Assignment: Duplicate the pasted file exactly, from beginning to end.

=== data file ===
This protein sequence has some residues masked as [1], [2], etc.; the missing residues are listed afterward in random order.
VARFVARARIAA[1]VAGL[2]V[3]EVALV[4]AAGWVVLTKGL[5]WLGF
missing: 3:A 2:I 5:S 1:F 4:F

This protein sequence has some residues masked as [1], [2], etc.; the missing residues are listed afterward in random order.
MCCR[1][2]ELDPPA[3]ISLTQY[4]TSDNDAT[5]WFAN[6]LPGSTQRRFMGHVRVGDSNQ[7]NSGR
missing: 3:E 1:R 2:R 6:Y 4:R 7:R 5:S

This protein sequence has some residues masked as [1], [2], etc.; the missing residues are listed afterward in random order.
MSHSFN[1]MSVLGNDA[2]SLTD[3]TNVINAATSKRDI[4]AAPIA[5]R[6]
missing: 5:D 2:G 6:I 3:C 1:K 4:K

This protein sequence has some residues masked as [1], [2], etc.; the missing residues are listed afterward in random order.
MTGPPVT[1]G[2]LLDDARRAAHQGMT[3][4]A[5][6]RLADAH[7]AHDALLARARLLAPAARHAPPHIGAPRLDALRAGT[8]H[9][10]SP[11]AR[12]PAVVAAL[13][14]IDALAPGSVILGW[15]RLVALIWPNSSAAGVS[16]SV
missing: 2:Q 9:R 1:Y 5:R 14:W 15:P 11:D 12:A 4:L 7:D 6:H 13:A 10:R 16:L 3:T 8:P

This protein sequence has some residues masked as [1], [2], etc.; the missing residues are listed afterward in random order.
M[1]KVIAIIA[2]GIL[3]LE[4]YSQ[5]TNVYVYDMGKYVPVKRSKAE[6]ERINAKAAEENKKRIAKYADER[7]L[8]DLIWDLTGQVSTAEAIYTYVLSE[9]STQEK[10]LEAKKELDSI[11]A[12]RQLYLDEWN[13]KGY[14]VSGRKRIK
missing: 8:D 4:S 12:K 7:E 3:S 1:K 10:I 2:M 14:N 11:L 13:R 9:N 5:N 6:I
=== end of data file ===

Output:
This protein sequence has some residues masked as [1], [2], etc.; the missing residues are listed afterward in random order.
VARFVARARIAA[1]VAGL[2]V[3]EVALV[4]AAGWVVLTKGL[5]WLGF
missing: 3:A 2:I 5:S 1:F 4:F

This protein sequence has some residues masked as [1], [2], etc.; the missing residues are listed afterward in random order.
MCCR[1][2]ELDPPA[3]ISLTQY[4]TSDNDAT[5]WFAN[6]LPGSTQRRFMGHVRVGDSNQ[7]NSGR
missing: 3:E 1:R 2:R 6:Y 4:R 7:R 5:S

This protein sequence has some residues masked as [1], [2], etc.; the missing residues are listed afterward in random order.
MSHSFN[1]MSVLGNDA[2]SLTD[3]TNVINAATSKRDI[4]AAPIA[5]R[6]
missing: 5:D 2:G 6:I 3:C 1:K 4:K

This protein sequence has some residues masked as [1], [2], etc.; the missing residues are listed afterward in random order.
MTGPPVT[1]G[2]LLDDARRAAHQGMT[3][4]A[5][6]RLADAH[7]AHDALLARARLLAPAARHAPPHIGAPRLDALRAGT[8]H[9][10]SP[11]AR[12]PAVVAAL[13][14]IDALAPGSVILGW[15]RLVALIWPNSSAAGVS[16]SV
missing: 2:Q 9:R 1:Y 5:R 14:W 15:P 11:D 12:A 4:L 7:D 6:H 13:A 10:R 16:L 3:T 8:P

This protein sequence has some residues masked as [1], [2], etc.; the missing residues are listed afterward in random order.
M[1]KVIAIIA[2]GIL[3]LE[4]YSQ[5]TNVYVYDMGKYVPVKRSKAE[6]ERINAKAAEENKKRIAKYADER[7]L[8]DLIWDLTGQVSTAEAIYTYVLSE[9]STQEK[10]LEAKKELDSI[11]A[12]RQLYLDEWN[13]KGY[14]VSGRKRIK
missing: 8:D 4:S 12:K 7:E 3:S 1:K 10:I 2:M 14:N 11:L 13:R 9:N 5:N 6:I